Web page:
October 18, 2019 We all have albums that transported us. Back in the day, find the sweet spot between speakers or put on some headphones, maybe have a puff, close your eyes and just listen. Dark Side was at the top for many, but mine was Selling England By The Pound by Genesis. I went places. Fantastical places. 46 years later, the album still holds true and Steve Hackett brought it to life again from start to finish (plus an unreleased track that didn’t make the cut) during the second set of his current tour. Hackett tours most years and the 1920’s Orpheum Theatre in DTLA has become his Los Angeles living room (capacity about 2K). The first of his two sets covered much of Hackett’s post-Genesis career, which I am less familiar with. The six-piece band (including Hackett) was muscular and dynamic throughout with shout outs to all, Rob Townsend on sax, flute and keys; Roger King on keys; Jonas Reingold on bass and 12-string; Craig Blundell on drums, and, Nad Sylvan on vocals. Blundell, seated behind a monster double-kick Paiste kit owned the stage at the end of the first set with an extended solo, and the flurry from […]

Remembering Paul Barrere

October 27, 2019 I’m 18 in a dorm room at UCSC and this dude from Philly puts on Waiting for Columbus. Knew the band, but really, didn’t know the band. Dixie Chicken, Lowell George, guys from L.A.. Sure. And then those first swampy grooves of Fat Man hit me like lightning. They still do. That will never change. The band took a big hit when Lowell was gone so young, but man, they kept it rolling. Right on through the night. 50 years worth somehow, even after losing Richie Hayward a few years back, and despite Paul’s health setbacks. These guys were a consummate band. The parts were awfully good, the sum, though, no one else. It was the coming together. The rhythm section that always left me punch drunk in the best way, the encyclopedic keys from stride to boogie to blues to just about every stop from coast to coast. And those tangling guitars, first with Lowell George and then Fred Tackett. But it was the syrupy Strat and slide of Paul Barrere that were unmistakable, and a body of work that will live on long after I’m gone, like the best does. I’ve seen the band in […]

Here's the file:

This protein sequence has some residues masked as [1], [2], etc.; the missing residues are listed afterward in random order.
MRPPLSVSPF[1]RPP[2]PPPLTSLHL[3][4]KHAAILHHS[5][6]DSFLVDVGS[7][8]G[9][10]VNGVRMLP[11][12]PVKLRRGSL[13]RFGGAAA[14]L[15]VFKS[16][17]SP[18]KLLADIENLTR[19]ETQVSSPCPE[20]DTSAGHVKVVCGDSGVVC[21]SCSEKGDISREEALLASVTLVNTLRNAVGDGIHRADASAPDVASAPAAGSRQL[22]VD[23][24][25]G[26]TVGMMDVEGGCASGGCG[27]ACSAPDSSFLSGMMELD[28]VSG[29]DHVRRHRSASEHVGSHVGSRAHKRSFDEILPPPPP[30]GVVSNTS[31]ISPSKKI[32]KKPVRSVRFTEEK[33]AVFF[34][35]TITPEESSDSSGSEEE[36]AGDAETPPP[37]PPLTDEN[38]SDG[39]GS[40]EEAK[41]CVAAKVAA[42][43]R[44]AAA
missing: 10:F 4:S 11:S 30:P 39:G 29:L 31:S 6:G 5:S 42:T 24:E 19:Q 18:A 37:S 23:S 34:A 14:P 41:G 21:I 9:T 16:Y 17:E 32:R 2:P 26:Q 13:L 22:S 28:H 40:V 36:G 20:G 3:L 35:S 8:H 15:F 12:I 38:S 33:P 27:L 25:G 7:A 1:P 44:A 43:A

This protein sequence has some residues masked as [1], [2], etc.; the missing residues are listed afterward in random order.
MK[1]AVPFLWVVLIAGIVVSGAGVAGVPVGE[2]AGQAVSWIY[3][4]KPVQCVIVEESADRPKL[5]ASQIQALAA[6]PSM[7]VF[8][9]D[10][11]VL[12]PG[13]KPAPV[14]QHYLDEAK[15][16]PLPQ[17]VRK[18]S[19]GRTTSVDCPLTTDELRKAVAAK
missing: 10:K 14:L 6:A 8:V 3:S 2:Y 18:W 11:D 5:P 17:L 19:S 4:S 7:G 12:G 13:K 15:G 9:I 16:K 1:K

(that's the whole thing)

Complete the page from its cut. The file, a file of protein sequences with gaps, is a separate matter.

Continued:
Mark Knopfler, Greek Theatre

September 22, 2019 I was 17 the first time I heard “Sultans of Swing”, and I was not amused. Who was this nasally sounding, semi-spoken Brit with circular breathing like hammer-ons? But, it didn’t take me long to figure out that those tunes and that Strat playing were off the charts extraordinary. “Down to the Waterline”, “Water of Love” and, of course, “Sultans”, off Dire Straits eponymous 1978 debut, had a hypnotic ear lock on my head. To this day “Making Movies” is a high watermark that never receded, and “Telegraph Road” (in both it’s studio and live versions) from their follow-up “Love Over Gold” is definitely in the band’s pantheon. Then “Money for Nothing” broke, Knopfler switched his Strat for a Les Paul and the whole world was dialed in, and while I went along, it didn’t have the same nuance and elegance of previous records. The band held on for another few albums and I was fortunate to catch the “On Every Street” tour, their last, in 1991. Knopfler has released 10 solo discs since then and mixes his earlier catalog with this material when he tours. His latest, “Down the Road From Wherever”, is a quieter, thoughtful affair […]

David Crosby, Saban Theatre